Excerpt from The Bird & The Elephant, 14 minutes, HD single screen, stereo sound, 2021
The Bird and the Elephant is a film which celebrates the legacy of the iconic Coventry Sports & Leisure Centre, through a performance; a swan song to the space. Shot at the Coventry Sports and Leisure Centre (CSLC) prior to its closure early 2020, The Bird and the Elephant features ballet dancer William Moore performing an underwater choreographed dance inspired by the stories and memories of the Coventry Baths community.
Envisaged as ‘a cathedral of swimming’, CSLC, also known as the elephant building, is a classic example of the radical brutalist architecture which defines so much of Coventry’s cityscape*. Opening in 1966, it was one of the most ambitious swimming pools built in Britain. Like many leisure centres built in the post-war era, CSLC became a focal point for community events and a draw for locals of all ages who attended its regular sports and leisure get-togethers. The closure of the pool signifies what has become a wider trend among council run pools, which due to decaying buildings, cuts to public funding, and the growth of private pools attached to exclusive gyms and health clubs, are under threat, even before the impact of covid closures has taken effect.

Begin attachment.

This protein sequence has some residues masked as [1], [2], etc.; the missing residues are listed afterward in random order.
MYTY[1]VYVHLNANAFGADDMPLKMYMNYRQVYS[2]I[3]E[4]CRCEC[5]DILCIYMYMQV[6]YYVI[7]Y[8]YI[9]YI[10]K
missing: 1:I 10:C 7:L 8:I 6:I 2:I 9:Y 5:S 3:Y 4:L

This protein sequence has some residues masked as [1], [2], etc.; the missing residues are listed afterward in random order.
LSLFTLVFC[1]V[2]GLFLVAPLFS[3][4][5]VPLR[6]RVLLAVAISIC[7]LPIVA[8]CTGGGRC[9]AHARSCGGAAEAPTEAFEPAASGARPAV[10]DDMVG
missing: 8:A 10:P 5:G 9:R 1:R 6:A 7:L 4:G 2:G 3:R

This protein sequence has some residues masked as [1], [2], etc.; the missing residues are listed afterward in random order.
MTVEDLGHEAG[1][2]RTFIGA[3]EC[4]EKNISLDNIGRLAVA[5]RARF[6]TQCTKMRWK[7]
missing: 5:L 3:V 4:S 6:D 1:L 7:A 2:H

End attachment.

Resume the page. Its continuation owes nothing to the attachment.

Filmed within the light-drenched waters for which the pool is known, The Bird and the Elephant responds to interviews with the community of users and workers, whose recollections form the basis of the film. The recordings were made by a team of volunteers, who through the project, were trained by the Oral History Society, and now form part of the Herbert Museum’s Coventry Archive. The final film is an ode to this unique architectural building, the quality of public spaces and the communities that form within their walls.
Dancer: William Moore, Ballett Zürich
Music: Ed Critchley
To accompany the initial screenings a series of free dance workshops for young people took place with Tom Rogers from Royal Ballet Birmingham
The Bird & The Elephant project was funded by Arts Council England, National Lottery Heritage Fund and Coventry City of Culture. It was supported by the Oral History Society.